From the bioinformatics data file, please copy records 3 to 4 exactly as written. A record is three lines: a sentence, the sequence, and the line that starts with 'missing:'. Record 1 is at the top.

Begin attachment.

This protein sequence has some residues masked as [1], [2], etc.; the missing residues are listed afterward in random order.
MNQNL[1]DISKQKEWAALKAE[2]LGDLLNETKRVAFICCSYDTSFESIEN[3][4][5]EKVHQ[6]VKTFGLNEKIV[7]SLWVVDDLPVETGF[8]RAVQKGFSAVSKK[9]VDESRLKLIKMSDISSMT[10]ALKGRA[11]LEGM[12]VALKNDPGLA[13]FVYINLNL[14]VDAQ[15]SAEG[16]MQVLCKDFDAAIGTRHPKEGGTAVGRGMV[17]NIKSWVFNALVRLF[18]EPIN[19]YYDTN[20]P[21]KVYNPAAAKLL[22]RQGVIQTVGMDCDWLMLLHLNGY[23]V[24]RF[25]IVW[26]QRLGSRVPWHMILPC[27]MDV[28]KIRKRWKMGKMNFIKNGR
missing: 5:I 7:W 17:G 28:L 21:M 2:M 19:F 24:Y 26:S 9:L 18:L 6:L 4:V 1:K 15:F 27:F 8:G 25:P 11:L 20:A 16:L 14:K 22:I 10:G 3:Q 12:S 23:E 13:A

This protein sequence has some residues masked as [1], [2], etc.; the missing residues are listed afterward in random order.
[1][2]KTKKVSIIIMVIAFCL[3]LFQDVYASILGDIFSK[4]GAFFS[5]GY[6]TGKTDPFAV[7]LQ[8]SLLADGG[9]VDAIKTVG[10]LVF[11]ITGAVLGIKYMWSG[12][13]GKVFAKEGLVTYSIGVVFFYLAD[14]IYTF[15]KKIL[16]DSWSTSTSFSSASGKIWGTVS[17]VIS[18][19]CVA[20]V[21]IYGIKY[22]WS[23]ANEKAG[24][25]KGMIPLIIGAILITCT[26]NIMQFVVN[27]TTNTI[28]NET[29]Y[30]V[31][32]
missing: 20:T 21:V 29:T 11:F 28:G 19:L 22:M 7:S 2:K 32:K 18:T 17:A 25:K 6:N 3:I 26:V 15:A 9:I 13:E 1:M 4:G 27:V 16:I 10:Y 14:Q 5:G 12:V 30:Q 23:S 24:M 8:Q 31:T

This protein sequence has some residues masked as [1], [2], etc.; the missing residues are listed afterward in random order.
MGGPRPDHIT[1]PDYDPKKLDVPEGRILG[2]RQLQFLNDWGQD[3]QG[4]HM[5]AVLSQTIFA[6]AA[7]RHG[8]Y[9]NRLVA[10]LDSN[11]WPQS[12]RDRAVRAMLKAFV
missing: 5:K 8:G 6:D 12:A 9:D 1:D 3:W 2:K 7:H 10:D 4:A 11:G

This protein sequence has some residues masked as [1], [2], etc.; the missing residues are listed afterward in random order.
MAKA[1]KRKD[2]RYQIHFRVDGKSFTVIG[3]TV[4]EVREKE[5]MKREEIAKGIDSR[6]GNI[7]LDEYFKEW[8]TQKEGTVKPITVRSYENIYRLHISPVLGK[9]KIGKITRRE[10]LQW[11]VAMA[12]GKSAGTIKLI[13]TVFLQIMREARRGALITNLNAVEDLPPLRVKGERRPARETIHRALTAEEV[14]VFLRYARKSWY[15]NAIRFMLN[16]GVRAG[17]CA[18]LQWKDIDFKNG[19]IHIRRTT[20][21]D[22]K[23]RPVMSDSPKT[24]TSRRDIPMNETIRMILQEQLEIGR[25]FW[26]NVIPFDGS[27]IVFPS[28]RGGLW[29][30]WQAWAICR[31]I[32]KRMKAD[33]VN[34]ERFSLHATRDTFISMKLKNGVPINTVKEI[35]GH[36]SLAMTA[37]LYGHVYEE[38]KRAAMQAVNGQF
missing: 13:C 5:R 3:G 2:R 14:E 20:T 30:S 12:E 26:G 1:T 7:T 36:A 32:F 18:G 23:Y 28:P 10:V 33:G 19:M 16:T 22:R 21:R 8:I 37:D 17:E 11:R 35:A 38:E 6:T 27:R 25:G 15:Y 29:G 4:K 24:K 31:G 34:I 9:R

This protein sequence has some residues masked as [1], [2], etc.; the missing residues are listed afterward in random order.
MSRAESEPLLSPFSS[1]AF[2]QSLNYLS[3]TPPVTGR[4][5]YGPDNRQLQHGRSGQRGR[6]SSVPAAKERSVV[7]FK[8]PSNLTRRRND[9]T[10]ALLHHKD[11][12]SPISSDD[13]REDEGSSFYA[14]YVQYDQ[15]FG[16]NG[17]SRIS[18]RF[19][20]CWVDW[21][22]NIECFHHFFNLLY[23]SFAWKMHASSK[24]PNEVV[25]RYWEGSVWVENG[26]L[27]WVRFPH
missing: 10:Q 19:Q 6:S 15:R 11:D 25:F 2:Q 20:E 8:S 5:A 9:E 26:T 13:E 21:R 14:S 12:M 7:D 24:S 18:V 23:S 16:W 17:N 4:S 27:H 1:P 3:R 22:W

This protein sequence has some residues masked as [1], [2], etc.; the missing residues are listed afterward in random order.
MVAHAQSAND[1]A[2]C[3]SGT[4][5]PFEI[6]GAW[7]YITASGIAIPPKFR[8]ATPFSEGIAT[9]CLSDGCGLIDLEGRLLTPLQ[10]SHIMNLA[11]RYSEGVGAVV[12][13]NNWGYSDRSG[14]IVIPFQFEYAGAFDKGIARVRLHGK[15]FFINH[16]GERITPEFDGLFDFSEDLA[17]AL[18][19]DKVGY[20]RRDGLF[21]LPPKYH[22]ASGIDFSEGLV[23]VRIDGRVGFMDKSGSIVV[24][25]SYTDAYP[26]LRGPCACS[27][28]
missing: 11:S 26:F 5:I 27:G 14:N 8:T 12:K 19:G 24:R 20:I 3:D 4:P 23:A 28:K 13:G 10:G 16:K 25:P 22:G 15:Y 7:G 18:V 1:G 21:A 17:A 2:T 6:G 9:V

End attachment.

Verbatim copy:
This protein sequence has some residues masked as [1], [2], etc.; the missing residues are listed afterward in random order.
MGGPRPDHIT[1]PDYDPKKLDVPEGRILG[2]RQLQFLNDWGQD[3]QG[4]HM[5]AVLSQTIFA[6]AA[7]RHG[8]Y[9]NRLVA[10]LDSN[11]WPQS[12]RDRAVRAMLKAFV
missing: 5:K 8:G 6:D 12:A 9:D 1:D 3:W 2:K 7:H 10:D 4:A 11:G

This protein sequence has some residues masked as [1], [2], etc.; the missing residues are listed afterward in random order.
MAKA[1]KRKD[2]RYQIHFRVDGKSFTVIG[3]TV[4]EVREKE[5]MKREEIAKGIDSR[6]GNI[7]LDEYFKEW[8]TQKEGTVKPITVRSYENIYRLHISPVLGK[9]KIGKITRRE[10]LQW[11]VAMA[12]GKSAGTIKLI[13]TVFLQIMREARRGALITNLNAVEDLPPLRVKGERRPARETIHRALTAEEV[14]VFLRYARKSWY[15]NAIRFMLN[16]GVRAG[17]CA[18]LQWKDIDFKNG[19]IHIRRTT[20][21]D[22]K[23]RPVMSDSPKT[24]TSRRDIPMNETIRMILQEQLEIGR[25]FW[26]NVIPFDGS[27]IVFPS[28]RGGLW[29][30]WQAWAICR[31]I[32]KRMKAD[33]VN[34]ERFSLHATRDTFISMKLKNGVPINTVKEI[35]GH[36]SLAMTA[37]LYGHVYEE[38]KRAAMQAVNGQF
missing: 13:C 5:R 3:G 2:R 14:E 20:T 30:S 12:E 26:G 1:T 7:T 36:A 32:F 18:G 23:Y 28:P 10:V 33:G 19:M 16:T 22:R 21:R 8:I 37:D 17:E 11:R 35:A 38:E 6:T 27:R 25:G 15:Y 29:G 4:K 24:K 31:G 34:I 9:R